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8 foreign food words English doesn't have [Copy link] 中文

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Post time 2017-10-10 09:51:57 |Display all floors
This post was edited by senoritazhao at 2017-10-10 09:54


'Kummerspeck' is the German word for the weight you gain when you overeat after a failed romance. (Photo: Sweettoxic/Shutterstock)


Sometimes there's not a word that sums up a feeling or a state of being, so we have to use a phrase or a descriptive sentence. A friend asked on Facebook the other day why there's no word for "that feeling of nostalgia and wistfulness engendered by the ending of summer/beginning of the school year, and the cool mornings of fall." And then she noted that if there was, it would probably be in German.


Sometimes other languages have one word that perfectly sums up a concept, especially when it comes to food or feelings about food. Here are foreign words, compiled by Expedia, that English speakers might want to start using.




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Post time 2017-10-10 09:54:48 |Display all floors

Natmad

It's become traditional at wedding receptions that end late in the evening for the bride and groom to send their guests off with a snack before they head home. We don't have a word for that, or any other food served at the end of a party. The Danish do, though.


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Post time 2017-10-10 09:55:06 |Display all floors

Utepils

If we had an equivalent for the Norwegian utepils, I'd make good use of it. When describing a wine, I'll sometimes say something like, "This is the type of wine you want to drink sitting on the deck of your beach house watching the sun set over the ocean." In Norway, I would simply write, "You'll want to utepils this wine."


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Post time 2017-10-10 09:57:01 |Display all floors

Kalsarikännit

I love this word because it's so evocative. Sometimes, you just want to be completely alone and comfortable while sitting on your couch having a drink or two. Apparently, the Finns do this enough in their underwear that they've come up with a word for it. Make it flannel pajama pants and a T-shirt, and I've totally done this before.


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Post time 2017-10-10 09:57:55 |Display all floors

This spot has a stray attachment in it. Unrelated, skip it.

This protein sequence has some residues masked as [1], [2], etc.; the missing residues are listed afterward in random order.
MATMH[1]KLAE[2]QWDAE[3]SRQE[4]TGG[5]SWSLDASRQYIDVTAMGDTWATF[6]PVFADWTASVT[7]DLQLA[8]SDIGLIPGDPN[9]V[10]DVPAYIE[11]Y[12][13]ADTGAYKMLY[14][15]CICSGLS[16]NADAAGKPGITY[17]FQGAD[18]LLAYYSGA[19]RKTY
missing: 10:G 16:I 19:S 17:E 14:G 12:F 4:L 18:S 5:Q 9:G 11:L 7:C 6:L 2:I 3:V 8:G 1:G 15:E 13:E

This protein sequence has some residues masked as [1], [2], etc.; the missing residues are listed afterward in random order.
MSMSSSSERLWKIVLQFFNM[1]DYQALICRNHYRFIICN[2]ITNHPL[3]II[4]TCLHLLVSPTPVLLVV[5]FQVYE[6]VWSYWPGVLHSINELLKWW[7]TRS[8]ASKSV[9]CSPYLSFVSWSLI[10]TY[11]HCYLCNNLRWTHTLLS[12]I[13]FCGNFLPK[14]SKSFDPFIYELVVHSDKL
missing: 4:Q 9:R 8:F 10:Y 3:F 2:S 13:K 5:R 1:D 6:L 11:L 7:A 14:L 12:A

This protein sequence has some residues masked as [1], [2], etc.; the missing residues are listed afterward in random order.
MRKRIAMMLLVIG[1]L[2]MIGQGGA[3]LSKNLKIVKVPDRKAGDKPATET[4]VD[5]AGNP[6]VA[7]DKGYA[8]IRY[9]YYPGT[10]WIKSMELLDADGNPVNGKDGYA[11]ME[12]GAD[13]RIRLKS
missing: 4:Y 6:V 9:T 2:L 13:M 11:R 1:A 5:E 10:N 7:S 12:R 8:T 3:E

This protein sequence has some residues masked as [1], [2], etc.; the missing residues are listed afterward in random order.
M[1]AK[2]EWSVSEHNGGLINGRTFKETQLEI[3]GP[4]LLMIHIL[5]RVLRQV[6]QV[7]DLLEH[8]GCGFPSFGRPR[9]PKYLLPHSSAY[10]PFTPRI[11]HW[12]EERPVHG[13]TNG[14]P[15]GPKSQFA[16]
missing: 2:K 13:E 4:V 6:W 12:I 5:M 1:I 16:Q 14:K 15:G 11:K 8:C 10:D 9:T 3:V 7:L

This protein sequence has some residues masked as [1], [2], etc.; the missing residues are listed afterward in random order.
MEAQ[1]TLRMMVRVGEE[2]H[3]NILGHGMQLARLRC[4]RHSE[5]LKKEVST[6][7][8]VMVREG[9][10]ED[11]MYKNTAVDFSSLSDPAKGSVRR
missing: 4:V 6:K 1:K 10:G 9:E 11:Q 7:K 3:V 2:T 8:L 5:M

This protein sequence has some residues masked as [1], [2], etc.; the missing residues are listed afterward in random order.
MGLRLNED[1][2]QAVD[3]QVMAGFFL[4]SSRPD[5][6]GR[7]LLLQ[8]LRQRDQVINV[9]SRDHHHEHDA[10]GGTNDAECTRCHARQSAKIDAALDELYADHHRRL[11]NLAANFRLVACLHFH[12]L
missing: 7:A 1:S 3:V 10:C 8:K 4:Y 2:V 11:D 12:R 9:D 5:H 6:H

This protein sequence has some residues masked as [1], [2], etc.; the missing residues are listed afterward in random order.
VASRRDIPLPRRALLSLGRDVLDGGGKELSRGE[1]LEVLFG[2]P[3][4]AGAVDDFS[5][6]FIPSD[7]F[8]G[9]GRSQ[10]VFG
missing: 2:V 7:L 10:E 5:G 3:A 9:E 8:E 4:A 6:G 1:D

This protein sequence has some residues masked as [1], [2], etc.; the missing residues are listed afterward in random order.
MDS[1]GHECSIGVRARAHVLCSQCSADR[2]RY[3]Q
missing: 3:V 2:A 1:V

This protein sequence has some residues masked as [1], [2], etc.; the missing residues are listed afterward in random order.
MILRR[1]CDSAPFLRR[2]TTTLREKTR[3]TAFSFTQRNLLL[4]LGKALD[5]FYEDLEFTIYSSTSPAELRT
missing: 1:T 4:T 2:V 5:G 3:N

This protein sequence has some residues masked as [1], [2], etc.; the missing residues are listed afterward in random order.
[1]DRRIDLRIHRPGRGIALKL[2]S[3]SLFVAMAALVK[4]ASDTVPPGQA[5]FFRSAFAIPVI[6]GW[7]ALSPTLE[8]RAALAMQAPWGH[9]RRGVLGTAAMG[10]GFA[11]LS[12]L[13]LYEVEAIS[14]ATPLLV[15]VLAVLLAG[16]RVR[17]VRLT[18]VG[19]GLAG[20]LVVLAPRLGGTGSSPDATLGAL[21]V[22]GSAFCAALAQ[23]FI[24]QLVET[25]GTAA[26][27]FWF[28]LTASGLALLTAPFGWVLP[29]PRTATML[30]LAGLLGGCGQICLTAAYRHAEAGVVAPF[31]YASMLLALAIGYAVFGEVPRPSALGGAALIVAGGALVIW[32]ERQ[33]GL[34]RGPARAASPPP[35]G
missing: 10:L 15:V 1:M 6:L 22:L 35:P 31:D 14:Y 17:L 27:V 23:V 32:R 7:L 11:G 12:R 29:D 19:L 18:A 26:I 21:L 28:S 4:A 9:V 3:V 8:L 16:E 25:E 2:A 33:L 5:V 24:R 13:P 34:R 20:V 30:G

Sobremesa

When you do this at home, it's wonderful. When you do this at a restaurant, at least an American restaurant, you may get dirty looks from your server because they either want to turn the table over or go home. However, the concept of taking the time to continue to have conversation and community with others at the table even when you're finished eating is an appealing one. The Spanish must like it, too, because they have a specific word for it.


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Post time 2017-10-10 09:58:56 |Display all floors

Madárlátta

This is a little unusual. Is packing a picnic but not eating the food once you're there so common in Hungary that they need a word for it? If this drawing is accurate, they don't neglect their wine, though. Perhaps this is one word we don't need an exact translation for in English because I don't think it's something we do.


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Post time 2017-10-10 09:59:40 |Display all floors

Engili

My family could have used this word when my grandmother was alive. My father always bought boxes of assorted chocolates that we could eat when we woke up on Christmas morning. My grandmother used to take tiny bites out of the bottom of a piece. If she didn't like what she saw, she'd smush the chocolate coating back together and put it back in the box! In South India, those chocolates would have been engili, candy that had been defiled.


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